The Seattle psychologist John Gottman has identified four factors that he believes predict the end of a marriage. He entitles them the Four Horsemen of the Apocalypse. They are (1) criticism, (2) contempt, (3) defensiveness, and (4) stonewalling. These factors are probably best described through example. Criticism usually starts with “you always…” or “you never…” or “why are you so…” Contempt is the strongest predictor of divorce, and it is conveyed through name calling, sarcasm, mockery, sneering, rolling of the eyes. Defensiveness is making excuses or making cross-complaints or just saying “it’s not fair.” Finally, stonewalling is ignoring, giving one word answers, or changing the subject.
Even if the Four Horsemen seem familiar, you were not expecting that your spouse would ask for a divorce. To be involved in a divorce is one of life’s most stressful events. Indeed, the psychologists Holmes and Rahe created a stress scale from 1 to 100. The higher the number the more stressful the event. Death of a spouse is 100. The next highest is divorce at 73 and marital separation at 65. By comparison, trouble with your boss is 23. Going to prison is 63. Marital separation and divorce is more stressful than going to prison!
The major emotions you probably feel during your separation and divorce are anger and depression. A marriage is a partnership, the strongest relationship you have made a commitment to, and yet it is now a failure. All the dreams and hopes and work that went into it now seem to have wasted. Yes, it is appropriate to be angry. That is a core human emotion.
How do you get over the anger? To be angry means you see yourself as a victim and that you are angry at your persecutor. But anger is not a healthy state to be in for any length of time. It is said that anger is depression turned out, while depression is anger turned in. I have found that the way to break through the anger/depression is through the process of forgiveness. Please, do not ridicule me so quickly, that is probably because you are still angry.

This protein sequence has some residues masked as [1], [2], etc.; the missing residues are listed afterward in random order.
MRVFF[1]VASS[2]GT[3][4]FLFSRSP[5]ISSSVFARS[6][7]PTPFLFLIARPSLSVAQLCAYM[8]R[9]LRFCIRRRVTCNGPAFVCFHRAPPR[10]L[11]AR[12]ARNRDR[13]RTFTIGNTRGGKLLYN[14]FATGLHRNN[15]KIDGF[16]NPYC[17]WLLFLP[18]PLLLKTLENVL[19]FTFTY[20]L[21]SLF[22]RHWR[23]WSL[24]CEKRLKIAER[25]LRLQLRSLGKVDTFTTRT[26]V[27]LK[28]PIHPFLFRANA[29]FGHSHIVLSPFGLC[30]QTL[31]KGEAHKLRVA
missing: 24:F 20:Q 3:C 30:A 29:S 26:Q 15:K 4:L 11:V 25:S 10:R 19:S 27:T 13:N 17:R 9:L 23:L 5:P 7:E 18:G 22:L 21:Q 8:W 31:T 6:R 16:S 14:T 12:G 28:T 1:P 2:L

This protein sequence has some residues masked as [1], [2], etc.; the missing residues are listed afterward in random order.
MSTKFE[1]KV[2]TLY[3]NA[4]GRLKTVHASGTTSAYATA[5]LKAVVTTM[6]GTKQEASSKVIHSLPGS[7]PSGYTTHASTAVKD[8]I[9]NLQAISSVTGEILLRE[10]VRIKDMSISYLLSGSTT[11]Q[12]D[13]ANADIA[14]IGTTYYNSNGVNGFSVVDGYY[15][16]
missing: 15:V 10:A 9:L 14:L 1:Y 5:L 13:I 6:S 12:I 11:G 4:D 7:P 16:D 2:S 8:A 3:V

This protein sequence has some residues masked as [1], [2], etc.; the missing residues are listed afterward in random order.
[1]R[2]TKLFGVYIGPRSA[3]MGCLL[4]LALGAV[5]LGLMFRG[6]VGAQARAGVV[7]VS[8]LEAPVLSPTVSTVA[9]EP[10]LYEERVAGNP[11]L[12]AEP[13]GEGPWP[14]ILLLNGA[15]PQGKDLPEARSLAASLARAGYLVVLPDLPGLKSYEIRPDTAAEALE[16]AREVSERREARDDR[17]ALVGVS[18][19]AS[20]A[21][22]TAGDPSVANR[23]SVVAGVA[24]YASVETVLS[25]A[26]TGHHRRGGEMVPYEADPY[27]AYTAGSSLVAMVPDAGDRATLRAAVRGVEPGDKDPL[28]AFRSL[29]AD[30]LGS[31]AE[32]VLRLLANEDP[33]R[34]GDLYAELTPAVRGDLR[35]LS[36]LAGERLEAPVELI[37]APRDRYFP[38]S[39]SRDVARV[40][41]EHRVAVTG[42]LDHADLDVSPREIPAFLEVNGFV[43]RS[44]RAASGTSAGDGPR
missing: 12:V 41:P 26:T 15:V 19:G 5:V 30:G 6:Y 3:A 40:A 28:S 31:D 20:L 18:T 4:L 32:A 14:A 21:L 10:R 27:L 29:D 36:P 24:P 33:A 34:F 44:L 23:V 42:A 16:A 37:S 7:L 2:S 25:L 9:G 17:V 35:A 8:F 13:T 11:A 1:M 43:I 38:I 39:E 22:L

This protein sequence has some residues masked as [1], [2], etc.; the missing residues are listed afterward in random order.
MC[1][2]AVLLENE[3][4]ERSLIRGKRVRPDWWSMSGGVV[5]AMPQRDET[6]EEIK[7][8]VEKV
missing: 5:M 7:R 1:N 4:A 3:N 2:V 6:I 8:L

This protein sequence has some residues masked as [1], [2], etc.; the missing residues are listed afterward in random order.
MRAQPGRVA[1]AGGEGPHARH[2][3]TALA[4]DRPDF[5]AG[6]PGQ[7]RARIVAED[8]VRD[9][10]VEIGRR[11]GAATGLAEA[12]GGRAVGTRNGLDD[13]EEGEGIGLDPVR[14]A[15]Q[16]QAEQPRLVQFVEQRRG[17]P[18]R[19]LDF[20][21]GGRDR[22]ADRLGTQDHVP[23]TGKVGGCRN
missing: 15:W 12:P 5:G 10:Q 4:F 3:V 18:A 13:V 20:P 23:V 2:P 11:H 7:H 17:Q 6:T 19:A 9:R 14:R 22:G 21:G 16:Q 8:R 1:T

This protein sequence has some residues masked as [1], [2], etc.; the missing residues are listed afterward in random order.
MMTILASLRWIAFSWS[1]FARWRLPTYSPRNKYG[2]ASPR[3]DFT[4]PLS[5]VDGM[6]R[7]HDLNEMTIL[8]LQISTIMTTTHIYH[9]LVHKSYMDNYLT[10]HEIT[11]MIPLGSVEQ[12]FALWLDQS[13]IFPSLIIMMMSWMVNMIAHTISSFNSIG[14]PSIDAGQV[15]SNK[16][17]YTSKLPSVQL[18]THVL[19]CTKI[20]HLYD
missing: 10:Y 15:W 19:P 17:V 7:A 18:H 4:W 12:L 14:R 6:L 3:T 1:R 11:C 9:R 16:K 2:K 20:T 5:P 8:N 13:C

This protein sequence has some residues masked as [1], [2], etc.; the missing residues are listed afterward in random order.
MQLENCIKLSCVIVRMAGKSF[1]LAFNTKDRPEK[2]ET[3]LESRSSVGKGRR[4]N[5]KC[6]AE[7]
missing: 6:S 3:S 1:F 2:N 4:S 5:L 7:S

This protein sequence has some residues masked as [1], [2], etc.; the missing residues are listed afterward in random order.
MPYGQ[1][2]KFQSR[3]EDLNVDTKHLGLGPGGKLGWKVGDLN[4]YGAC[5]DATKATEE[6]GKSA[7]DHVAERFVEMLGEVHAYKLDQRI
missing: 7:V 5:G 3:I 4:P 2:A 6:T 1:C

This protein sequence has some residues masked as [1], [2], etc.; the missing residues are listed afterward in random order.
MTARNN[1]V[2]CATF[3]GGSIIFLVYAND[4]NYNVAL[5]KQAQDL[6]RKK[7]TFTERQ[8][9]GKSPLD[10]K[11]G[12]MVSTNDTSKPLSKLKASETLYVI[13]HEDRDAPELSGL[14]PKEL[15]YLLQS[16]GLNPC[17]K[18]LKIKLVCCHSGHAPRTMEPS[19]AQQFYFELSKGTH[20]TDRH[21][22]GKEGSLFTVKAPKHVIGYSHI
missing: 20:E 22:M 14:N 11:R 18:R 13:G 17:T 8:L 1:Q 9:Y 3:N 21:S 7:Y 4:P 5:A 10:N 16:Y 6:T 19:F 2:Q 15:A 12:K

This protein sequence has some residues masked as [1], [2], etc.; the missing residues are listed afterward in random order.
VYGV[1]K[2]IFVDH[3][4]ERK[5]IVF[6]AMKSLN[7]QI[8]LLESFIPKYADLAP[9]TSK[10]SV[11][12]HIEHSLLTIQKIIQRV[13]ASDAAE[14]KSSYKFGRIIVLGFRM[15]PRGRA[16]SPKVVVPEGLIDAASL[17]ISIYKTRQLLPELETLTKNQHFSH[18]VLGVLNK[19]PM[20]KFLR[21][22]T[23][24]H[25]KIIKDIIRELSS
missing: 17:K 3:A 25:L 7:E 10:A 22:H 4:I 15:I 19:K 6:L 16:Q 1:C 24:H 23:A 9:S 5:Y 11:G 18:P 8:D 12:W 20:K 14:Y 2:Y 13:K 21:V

The insight will come to you through this passage I read by Jack Kornfield, about two former prisoners of war meeting sometime after their release. “When one asked, ‘Have you forgiven your captors?’ the other replied, ‘No, never.’ The first ex-prisoner looked with kindness at his friend and said, ‘Well, then they still have you in prison, don’t they.’” In other words, to forgive your spouse serves to free yourself from being a hostage of your past. It is simply not emotionally healthy to carry the burden of the past for your entire life.
The inventor Alexander Graham Bell, who helped bring us the telephone, said, “When one door closes, another door opens; but we so often look so long and regretfully upon the closed door, that we do not see the ones which open for us.” In terms of your personal life during times of separation and divorce, this can occur in several ways.
If you have children, you should understand that they have also been greatly affected by the separation and divorce. Children will often think that they are the cause for the problem. They may also perceive your being away from them as a sign of rejection. It is therefore important to make the commitment of time and attention that your children need.
Finally, you will probably try some new things. Perhaps you will diet and exercise a few pounds, buy a sportier car to replace that gray van. You may want to start dating and, as described in the movie When Harry Met Sally, have that “transitional relationship.”
SALLY: Look, there is no point in my going out with someone I might really like if I met him at the right time but who right now has no chance of being anything to me but a transitional man.
MARIE: OK, but don’t wait too long. Remember what happened to David Walsaw? His wife left him and everyone said, “Give him some time, don’t move in too fast.” Six months later he was dead.
SALLY: What are you saying? I should get married to someone right away in case he’s about to die?
MARIE: All I’m saying is that somewhere out there is the man you are supposed to marry. And if you don’t get him first, somebody else will, and you’ll have to spend the rest of your life knowing that somebody else is married to your husband.
Remember that Harry ended up with Sally. There’s no reason for you to have anything but a happy life.